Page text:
This should initialise a jekyll project. In finder, it should look like this:

fresh jekyll in finder

In terminal, typing ls lists the contents of the folder. It should look something like this:

fresh jekyll in terminal

Note here the _posts folder - this will become important in just a moment.

Enable code .

In terminal, type code . including the space and full stop. This command is very useful as it should open whole folder in VS Code.

If code . does not work, you may need to open VS Code manually, and from inside VS Code, bring up the command pallette by pressing cmd + shift + P, and type code. Select Shell Command: Install ‘code’ command in PATH

install code in path

Serving locally with Jekyll

Once the folder is open in VS Code, it should look like this:

fresh jekyll in vscode

Press cmd + tab to cycle back to terminal, and type bundle exec jekyll serve --livereload

*this did not initially work for me – I had to install webrick as per this thread

With any luck, your terminal should output something like this:

fresh serve in terminal

cmd + clicking on the URL next to Server Adress: (it will most likely be or something similar) should take you to a page that looks something like this:

fresh serve in a browser

This will be the landing page for your blog.

Clicking on the post Welcome to Jekyll! should take you to a page that looks like this:

freshly served jekyll post

There are some important bits of information on this page. Note the first line:

You’ll find this post in your _posts directory.

… and the naming convention for post files:


Press cmd + tab to cycle back to VS Code, and click on the _posts folder in the file explorer on the left. You should see one file, named something like 2022-08-14-welcome-to-jekyll.markdown. Click on this file to see its contents in the main VS Code pane:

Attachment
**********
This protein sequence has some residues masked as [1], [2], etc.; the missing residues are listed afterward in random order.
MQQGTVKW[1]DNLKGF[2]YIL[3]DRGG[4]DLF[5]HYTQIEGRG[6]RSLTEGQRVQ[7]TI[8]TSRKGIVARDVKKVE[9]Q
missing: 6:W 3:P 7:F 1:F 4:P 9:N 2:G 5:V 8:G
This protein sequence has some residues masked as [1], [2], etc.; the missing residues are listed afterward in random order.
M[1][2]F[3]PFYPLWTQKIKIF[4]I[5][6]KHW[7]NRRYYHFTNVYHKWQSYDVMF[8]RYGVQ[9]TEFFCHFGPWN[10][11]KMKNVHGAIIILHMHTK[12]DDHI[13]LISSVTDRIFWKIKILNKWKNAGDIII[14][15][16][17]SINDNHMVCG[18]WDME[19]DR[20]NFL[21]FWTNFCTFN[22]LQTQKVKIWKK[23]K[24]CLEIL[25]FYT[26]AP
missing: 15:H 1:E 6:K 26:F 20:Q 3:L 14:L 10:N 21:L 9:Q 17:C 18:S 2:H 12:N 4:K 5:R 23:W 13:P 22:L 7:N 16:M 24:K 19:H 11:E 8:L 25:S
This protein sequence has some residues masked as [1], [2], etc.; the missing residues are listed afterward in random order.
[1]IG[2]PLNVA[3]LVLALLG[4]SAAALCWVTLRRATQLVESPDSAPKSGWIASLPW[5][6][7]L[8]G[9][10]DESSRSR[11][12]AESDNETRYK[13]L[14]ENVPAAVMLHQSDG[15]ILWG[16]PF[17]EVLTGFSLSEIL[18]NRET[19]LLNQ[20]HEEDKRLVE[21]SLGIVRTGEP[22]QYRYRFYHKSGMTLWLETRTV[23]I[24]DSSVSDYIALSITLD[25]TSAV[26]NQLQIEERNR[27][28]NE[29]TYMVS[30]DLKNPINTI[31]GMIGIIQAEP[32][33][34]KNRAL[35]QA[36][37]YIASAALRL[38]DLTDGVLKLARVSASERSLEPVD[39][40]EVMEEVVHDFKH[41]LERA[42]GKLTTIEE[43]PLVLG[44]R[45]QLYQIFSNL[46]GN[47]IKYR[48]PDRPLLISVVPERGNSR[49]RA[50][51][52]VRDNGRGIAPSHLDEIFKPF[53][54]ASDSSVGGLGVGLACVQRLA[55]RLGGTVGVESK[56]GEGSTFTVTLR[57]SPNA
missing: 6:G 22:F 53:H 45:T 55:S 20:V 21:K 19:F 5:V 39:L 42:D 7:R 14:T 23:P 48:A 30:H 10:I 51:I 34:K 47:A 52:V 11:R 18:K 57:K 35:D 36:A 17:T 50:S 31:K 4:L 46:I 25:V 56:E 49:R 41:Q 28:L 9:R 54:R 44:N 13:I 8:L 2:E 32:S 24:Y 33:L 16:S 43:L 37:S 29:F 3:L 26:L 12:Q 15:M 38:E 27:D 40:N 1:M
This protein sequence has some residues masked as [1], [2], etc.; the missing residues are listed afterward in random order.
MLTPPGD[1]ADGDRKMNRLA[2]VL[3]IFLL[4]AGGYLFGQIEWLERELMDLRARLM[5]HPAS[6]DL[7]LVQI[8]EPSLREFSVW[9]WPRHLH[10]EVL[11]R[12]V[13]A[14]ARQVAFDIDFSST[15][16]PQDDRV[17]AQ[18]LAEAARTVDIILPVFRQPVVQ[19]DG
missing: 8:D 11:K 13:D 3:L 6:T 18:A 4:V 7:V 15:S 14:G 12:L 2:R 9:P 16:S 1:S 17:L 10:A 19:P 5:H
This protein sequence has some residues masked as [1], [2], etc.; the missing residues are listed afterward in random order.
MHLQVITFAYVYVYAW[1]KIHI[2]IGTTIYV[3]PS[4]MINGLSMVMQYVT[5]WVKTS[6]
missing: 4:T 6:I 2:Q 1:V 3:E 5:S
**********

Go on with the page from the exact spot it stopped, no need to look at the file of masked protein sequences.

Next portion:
fresh post, code

At the top of the file, you should see something like this:

layout: post
title:  "Welcome to Jekyll!"
date:   2022-08-14 02:17:35 +1000
categories: jekyll update

^ this is front matter, and you will need it in every post. Highlight it and copy it to your clipboard with cmd + C.

Making a new post

In VS Code, right-click on the _posts folder on the left, and click on New File.

New File, in VS Code

Now give it a name that conforms with the naming convention we noted earlier. Also note that we can use the .md file extension, rather than from .MARKUP, or .markdown.

New File, named, in VS Code

Here I have named my file, but you can name yours whatever you want, so long as it conforms to the convention

Once the file has a name, press enter. The empty file should appear on the right.

Paste the front matter we copied onto the clipboard earlier:

Paste front matter

Change the title and category fields, and press cmd + S to save.

Cycle back to the browser, and navigate back to the landing page by pressing “Your awesome title” or pressing back (or cmd + ).